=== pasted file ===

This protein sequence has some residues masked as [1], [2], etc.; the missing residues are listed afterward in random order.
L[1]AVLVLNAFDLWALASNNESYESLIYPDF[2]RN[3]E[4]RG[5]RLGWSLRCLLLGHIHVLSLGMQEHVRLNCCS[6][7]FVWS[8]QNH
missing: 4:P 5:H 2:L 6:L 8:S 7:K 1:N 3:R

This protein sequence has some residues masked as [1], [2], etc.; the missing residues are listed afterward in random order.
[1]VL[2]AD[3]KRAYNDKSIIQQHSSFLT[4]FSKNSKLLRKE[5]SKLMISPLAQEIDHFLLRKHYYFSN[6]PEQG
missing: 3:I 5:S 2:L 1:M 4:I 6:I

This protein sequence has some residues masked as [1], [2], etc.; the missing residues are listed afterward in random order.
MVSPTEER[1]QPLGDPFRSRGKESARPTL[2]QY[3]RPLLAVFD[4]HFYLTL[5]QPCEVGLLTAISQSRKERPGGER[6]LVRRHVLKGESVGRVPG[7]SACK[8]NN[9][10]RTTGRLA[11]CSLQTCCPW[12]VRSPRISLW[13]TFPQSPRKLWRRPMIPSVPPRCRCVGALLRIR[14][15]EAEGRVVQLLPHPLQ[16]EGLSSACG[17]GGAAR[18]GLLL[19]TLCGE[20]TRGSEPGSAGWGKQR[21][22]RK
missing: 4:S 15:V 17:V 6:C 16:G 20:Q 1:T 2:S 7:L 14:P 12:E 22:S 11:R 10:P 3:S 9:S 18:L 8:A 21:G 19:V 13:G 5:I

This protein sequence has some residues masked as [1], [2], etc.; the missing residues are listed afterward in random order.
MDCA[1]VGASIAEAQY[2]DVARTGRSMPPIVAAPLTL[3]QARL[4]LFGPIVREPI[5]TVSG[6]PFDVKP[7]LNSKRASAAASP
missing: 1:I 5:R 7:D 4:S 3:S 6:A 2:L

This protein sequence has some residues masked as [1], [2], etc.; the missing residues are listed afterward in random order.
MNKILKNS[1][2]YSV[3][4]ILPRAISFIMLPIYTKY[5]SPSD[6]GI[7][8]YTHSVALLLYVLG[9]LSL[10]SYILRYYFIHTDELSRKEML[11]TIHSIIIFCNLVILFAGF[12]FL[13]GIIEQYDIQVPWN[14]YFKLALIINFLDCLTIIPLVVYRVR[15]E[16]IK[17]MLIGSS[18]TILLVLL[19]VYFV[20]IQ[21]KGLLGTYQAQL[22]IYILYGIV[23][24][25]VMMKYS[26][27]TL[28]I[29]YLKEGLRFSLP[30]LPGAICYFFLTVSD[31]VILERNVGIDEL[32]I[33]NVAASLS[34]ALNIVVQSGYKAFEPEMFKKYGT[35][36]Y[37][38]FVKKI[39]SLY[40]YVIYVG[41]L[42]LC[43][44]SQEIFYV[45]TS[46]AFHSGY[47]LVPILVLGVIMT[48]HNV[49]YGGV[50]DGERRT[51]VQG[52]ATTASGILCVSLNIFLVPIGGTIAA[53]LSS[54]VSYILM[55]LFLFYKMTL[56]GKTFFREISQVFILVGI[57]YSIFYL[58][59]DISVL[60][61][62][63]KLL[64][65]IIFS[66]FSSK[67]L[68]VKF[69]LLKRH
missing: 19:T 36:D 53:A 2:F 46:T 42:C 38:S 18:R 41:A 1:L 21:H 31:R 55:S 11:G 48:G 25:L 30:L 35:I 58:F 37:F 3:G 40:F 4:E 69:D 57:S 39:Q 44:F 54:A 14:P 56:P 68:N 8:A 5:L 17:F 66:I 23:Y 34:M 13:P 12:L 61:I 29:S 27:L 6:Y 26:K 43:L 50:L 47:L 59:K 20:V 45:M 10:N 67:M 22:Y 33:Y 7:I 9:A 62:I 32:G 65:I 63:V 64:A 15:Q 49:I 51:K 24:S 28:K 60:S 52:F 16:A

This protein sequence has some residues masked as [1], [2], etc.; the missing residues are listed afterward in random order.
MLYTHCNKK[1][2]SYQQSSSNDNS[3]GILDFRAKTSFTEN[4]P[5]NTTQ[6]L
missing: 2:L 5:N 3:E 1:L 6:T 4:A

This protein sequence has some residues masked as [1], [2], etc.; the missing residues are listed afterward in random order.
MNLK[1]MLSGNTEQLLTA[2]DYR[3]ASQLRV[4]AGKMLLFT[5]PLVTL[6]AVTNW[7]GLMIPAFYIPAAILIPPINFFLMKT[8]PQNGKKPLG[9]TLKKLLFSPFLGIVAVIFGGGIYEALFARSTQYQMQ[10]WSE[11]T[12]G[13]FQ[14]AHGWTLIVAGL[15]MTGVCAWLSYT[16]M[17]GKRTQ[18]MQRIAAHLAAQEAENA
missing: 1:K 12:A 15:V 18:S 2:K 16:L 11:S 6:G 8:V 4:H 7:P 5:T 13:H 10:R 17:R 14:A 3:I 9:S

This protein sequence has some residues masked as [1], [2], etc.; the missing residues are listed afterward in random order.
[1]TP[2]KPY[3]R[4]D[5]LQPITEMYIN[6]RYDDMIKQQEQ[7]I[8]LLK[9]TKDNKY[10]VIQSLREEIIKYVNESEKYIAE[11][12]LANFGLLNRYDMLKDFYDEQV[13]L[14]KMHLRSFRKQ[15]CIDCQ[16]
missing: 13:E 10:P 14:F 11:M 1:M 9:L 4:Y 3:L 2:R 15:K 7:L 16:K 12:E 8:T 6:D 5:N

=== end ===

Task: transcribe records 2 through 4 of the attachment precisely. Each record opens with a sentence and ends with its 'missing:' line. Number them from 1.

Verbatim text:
This protein sequence has some residues masked as [1], [2], etc.; the missing residues are listed afterward in random order.
[1]VL[2]AD[3]KRAYNDKSIIQQHSSFLT[4]FSKNSKLLRKE[5]SKLMISPLAQEIDHFLLRKHYYFSN[6]PEQG
missing: 3:I 5:S 2:L 1:M 4:I 6:I

This protein sequence has some residues masked as [1], [2], etc.; the missing residues are listed afterward in random order.
MVSPTEER[1]QPLGDPFRSRGKESARPTL[2]QY[3]RPLLAVFD[4]HFYLTL[5]QPCEVGLLTAISQSRKERPGGER[6]LVRRHVLKGESVGRVPG[7]SACK[8]NN[9][10]RTTGRLA[11]CSLQTCCPW[12]VRSPRISLW[13]TFPQSPRKLWRRPMIPSVPPRCRCVGALLRIR[14][15]EAEGRVVQLLPHPLQ[16]EGLSSACG[17]GGAAR[18]GLLL[19]TLCGE[20]TRGSEPGSAGWGKQR[21][22]RK
missing: 4:S 15:V 17:V 6:C 16:G 20:Q 1:T 2:S 7:L 14:P 12:E 22:S 11:R 10:P 3:S 9:S 18:L 8:A 21:G 19:V 13:G 5:I

This protein sequence has some residues masked as [1], [2], etc.; the missing residues are listed afterward in random order.
MDCA[1]VGASIAEAQY[2]DVARTGRSMPPIVAAPLTL[3]QARL[4]LFGPIVREPI[5]TVSG[6]PFDVKP[7]LNSKRASAAASP
missing: 1:I 5:R 7:D 4:S 3:S 6:A 2:L